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Jantiene Baartman defends her PhD thesis - May 9th 2012 PDF Print E-mail
Written by Erik van den Elsen   
ImageOn May 9th 2012, Jantiene Baartman will defend her PhD called 'Mind the gap: modelling event-based and millennial-scale landscape dynamics' in the Aula of the Wageningen University in the Netherlands.

Jantiene started her DESIRE work at the beginning of the project with the writing of a literature review in Working Block 1, called 'Desertification and land degradation: origins, processes and solutions'. After that, she started her research work that finishes now together with the end of the DESIRE project.

The PhD research describes the erosion/deposition dynamics on two different time scales. The abstract of her thesis can be found on the next page below (click 'Read more...').

defence: May 9th, 16:00, Aula, building 362, Gen. Foulkesweg 1, Wageningen.
promotors: prof. dr. ir. A. Veldkamp, prof. dr. C. Ritsema, co-promotor dr. J.M. Schoorl


 ‘Mind the gap: modelling event-based and millennial-scale landscape dynamics’

Abstract
This research looks at landscape dynamics – erosion and deposition – from two different perspectives: long-term landscape evolution over millennial timescales on the one hand and short-term event-based erosion and deposition at the other hand. For the first, landscape evolution models (LEMs) are often used, which describe landscape forming processes by geomorphic transport laws, usually on annual temporal resolutions. LEM LAPSUS is used in this research to evaluate the landscape dynamics in a study area in south-east Spain: the Guadalentín Basin. The model is calibrated on dated river terrace levels, which show an erosion – deposition – erosion sequence that the model could reproduce. Annual precipitation in this dryland area shows large inter-annual variability and erosion is supposed to be mainly the results of low-frequency, high magnitude rainfall events. Therefore, in this research, landscape dynamics are also assessed using the event-based erosion model OpenLISEM. Eventually, the role of extreme events in long-term landscape evolution are explored by comparing the two models and by incorporating annual rainfall variability into LEM LAPSUS. Another issue that is being addressed in this study is the relative influence of humans as compared to erosion as a natural process. A conceptual model, derived on the basis of dated sediment archives, is tentatively correlated to periods of human impact on the land. Using LAPSUS, the potential influence of historical tillage erosion is simulated, showing that the relatively slow process of tillage erosion added to floodplain aggradation over thousands of years.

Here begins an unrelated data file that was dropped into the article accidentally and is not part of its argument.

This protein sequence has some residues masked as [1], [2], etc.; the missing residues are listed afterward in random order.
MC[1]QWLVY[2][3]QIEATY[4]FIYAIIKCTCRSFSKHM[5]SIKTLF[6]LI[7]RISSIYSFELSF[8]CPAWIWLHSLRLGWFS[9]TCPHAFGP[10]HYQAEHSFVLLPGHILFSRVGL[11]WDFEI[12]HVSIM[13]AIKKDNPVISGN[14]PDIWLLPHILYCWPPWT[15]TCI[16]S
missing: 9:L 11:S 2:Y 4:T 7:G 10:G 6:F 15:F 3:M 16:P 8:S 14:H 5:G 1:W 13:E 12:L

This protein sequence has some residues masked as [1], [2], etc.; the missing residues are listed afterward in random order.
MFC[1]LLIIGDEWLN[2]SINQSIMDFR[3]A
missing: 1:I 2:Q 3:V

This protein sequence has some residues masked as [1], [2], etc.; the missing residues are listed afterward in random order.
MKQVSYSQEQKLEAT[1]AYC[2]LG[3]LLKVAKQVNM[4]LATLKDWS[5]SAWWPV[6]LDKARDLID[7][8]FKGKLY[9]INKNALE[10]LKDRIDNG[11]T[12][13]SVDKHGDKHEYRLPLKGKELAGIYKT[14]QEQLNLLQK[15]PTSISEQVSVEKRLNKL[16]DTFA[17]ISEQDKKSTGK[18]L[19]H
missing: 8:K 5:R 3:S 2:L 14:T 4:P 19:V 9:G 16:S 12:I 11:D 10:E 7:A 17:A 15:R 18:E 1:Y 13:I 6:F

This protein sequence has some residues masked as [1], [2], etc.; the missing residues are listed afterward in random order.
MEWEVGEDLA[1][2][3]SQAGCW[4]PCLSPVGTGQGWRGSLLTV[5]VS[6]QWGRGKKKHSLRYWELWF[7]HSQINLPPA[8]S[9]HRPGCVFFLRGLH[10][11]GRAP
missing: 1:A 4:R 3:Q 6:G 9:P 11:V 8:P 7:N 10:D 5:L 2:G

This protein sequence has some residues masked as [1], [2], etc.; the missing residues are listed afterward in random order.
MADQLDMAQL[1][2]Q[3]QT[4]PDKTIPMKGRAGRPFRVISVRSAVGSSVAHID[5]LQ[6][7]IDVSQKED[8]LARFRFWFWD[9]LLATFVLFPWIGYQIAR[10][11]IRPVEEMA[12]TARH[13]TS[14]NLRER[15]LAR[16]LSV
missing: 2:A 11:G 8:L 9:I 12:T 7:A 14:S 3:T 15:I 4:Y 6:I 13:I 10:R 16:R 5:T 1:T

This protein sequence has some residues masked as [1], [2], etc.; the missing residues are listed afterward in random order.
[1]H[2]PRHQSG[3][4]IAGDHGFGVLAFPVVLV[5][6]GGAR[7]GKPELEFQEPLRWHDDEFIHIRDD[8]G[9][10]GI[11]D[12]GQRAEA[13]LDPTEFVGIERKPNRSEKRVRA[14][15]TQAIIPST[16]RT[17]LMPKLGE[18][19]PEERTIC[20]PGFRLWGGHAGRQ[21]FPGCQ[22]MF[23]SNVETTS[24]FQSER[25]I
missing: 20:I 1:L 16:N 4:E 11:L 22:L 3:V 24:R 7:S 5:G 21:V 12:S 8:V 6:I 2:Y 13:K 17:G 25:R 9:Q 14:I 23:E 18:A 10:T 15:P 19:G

Jantiene E.M. Baartman
9th May 2012
Wageningen University

The thesis of Jantiene Baartman can be downloaded by clicking HERE (PDF - 41Mb)
 
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